Questions that start with "Is it possible…" and end with "…provide me with some starter/sample/example code" are pretty much guaranteed to get closed.
The only question is, which close reason will be used? There are three good candidates:
Too broad, on the grounds that a complete answer would be too long for our format, as it would essentially amount to a tutorial for the language/technology. That appears to be accurate in this case; the asker doesn't appear to know anything about Red, so a valid answer could not make any assumptions about their knowledge. That leads to an answer the length of a book.
Off-topic because it asks to recommend a tutorial/book/off-site resource, for much the same reasons. We either have to write a tutorial here (which is too broad), or we have to refer you to an external tutorial (and we don't do recommendations like that).
Off-topic because it lacks code (e.g., an MCVE) to contextualize the problem. This is the only closure reason that I could see as potentially invalid here (and it wasn't the one chosen). I include it in this list because it's a popular choice for "do this task for me" questions. Users on Stack Overflow are happy to help you implement something in code, but they generally deem code requests to be off-topic. Homework questions often get thrown into this category, but it's not just the fact that they're homework questions—it's that they're low-effort questions with absolutely no context, essentially demanding that others do work for them. Nobody likes being told what to do, especially when they're doing it for free. Showing what you have so far goes a long way towards both providing context and indicating that you're willing to do some of the work yourself.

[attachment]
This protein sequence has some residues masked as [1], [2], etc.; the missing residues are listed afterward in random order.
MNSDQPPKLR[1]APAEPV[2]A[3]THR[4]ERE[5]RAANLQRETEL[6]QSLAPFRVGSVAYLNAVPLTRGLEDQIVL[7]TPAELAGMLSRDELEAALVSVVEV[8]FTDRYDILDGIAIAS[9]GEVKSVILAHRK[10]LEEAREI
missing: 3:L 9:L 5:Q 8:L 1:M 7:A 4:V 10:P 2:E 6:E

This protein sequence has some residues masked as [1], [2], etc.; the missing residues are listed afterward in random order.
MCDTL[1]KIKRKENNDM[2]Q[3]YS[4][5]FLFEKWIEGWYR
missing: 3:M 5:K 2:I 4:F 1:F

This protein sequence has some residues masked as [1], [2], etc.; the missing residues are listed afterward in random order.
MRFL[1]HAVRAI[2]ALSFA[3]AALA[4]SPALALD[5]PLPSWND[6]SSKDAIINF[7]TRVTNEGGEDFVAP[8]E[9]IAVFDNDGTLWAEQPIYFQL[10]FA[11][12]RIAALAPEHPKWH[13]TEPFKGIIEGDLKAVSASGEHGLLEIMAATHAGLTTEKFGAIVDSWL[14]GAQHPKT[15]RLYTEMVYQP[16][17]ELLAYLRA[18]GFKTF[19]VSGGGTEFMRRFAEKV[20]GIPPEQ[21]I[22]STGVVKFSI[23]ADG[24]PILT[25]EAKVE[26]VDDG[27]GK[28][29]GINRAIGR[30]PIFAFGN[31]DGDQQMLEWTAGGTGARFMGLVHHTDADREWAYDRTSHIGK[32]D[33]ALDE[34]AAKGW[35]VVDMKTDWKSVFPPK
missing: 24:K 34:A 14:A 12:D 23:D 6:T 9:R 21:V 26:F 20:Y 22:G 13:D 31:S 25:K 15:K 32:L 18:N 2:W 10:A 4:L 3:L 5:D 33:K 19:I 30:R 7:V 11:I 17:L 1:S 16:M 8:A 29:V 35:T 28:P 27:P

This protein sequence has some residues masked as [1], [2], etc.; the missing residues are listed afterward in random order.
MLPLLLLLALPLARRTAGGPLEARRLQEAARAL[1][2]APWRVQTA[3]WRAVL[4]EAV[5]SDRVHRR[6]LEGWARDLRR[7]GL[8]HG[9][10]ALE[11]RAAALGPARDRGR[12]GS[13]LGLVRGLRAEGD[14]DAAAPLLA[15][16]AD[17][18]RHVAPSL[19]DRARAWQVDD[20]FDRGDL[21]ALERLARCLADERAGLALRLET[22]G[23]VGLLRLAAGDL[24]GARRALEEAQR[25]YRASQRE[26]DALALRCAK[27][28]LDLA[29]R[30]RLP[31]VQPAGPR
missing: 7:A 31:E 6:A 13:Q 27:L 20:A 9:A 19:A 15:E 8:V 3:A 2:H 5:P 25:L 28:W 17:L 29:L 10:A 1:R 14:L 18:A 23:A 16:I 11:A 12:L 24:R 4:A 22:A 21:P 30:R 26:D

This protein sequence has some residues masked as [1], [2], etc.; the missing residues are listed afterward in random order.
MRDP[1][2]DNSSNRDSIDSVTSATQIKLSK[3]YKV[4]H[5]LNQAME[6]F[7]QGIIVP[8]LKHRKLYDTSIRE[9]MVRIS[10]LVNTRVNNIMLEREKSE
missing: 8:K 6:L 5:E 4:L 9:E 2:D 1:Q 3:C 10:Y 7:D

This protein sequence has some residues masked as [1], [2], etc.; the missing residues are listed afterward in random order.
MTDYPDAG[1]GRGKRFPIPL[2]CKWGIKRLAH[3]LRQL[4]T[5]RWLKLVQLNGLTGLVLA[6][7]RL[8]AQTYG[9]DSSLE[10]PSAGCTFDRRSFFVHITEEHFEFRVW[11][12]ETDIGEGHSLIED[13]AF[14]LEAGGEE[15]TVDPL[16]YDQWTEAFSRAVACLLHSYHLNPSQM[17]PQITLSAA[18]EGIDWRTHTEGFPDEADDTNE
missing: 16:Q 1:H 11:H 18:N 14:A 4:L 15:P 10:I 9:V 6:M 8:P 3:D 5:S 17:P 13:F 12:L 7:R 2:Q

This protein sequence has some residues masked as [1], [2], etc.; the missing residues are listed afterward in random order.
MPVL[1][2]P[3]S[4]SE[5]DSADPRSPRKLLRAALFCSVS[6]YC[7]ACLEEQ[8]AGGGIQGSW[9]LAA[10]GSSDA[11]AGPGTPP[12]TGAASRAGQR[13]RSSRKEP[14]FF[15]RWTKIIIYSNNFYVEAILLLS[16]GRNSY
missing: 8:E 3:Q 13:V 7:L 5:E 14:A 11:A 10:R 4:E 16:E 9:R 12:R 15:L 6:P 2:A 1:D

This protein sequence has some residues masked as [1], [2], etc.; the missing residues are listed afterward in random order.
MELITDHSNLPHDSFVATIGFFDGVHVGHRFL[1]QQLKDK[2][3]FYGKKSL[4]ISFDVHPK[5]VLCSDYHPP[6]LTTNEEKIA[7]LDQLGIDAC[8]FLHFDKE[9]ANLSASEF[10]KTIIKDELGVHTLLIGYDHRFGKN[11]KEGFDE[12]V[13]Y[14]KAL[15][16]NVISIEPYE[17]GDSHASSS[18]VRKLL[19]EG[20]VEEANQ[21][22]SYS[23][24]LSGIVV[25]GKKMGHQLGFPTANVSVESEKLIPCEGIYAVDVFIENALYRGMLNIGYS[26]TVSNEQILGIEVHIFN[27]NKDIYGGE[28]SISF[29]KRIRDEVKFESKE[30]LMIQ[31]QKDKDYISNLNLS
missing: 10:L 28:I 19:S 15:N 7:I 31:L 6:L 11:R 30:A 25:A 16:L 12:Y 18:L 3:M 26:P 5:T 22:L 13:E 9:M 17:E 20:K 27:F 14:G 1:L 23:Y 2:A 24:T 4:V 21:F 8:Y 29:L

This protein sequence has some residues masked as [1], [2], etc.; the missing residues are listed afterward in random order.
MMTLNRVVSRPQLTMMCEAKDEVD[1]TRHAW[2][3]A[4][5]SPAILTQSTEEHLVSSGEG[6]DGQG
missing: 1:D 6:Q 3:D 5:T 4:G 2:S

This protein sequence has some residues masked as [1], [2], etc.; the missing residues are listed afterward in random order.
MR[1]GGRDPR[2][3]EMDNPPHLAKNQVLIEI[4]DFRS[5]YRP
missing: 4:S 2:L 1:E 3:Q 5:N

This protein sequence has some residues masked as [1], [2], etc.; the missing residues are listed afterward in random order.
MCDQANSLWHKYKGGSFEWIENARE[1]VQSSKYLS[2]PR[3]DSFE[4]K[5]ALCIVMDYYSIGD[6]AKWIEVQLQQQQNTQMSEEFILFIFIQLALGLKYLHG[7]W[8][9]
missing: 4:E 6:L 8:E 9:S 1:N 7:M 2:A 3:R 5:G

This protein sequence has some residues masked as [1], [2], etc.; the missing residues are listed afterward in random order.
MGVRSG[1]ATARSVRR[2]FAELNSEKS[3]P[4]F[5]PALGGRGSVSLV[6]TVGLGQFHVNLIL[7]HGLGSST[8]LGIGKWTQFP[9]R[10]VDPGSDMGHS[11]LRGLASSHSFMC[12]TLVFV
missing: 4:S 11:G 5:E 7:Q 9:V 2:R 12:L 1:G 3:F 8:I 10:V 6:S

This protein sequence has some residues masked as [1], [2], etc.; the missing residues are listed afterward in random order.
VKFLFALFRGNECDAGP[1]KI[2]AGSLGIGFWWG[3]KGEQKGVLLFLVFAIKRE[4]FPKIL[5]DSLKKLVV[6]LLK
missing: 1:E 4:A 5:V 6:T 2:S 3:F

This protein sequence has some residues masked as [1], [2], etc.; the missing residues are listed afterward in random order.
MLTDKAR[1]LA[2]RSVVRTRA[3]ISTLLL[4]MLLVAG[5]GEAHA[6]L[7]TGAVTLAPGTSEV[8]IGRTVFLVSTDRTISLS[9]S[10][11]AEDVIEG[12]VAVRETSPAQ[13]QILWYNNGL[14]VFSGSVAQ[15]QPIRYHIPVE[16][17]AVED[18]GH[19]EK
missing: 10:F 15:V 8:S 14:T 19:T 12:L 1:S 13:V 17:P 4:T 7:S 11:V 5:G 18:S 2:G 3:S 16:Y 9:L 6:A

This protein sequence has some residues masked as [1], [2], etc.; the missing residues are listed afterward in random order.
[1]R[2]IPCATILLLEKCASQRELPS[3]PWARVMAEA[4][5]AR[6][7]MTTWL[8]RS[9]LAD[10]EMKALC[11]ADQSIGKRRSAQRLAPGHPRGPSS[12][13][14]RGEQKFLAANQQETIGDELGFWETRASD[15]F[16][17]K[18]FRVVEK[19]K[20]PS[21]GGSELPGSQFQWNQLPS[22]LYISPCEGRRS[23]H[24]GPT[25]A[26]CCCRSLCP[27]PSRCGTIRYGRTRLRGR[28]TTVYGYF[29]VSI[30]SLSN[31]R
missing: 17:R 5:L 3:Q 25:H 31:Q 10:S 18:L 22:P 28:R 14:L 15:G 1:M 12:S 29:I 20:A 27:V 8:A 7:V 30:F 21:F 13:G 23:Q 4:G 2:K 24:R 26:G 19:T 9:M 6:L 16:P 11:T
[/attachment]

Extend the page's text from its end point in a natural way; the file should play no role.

If you think the question can be salvaged, then don't hesitate to propose an edit, even going so far as to completely rewrite it if necessary. Better to rewrite it and have it reopened than for it to sit around uselessly closed. After being edited, it will automatically be placed in a review queue where other users can assess whether it merits reopening.
(Well, not in this case. Only the first edit after closing is eligible to bump a question into the review queue, and that edit was already made.)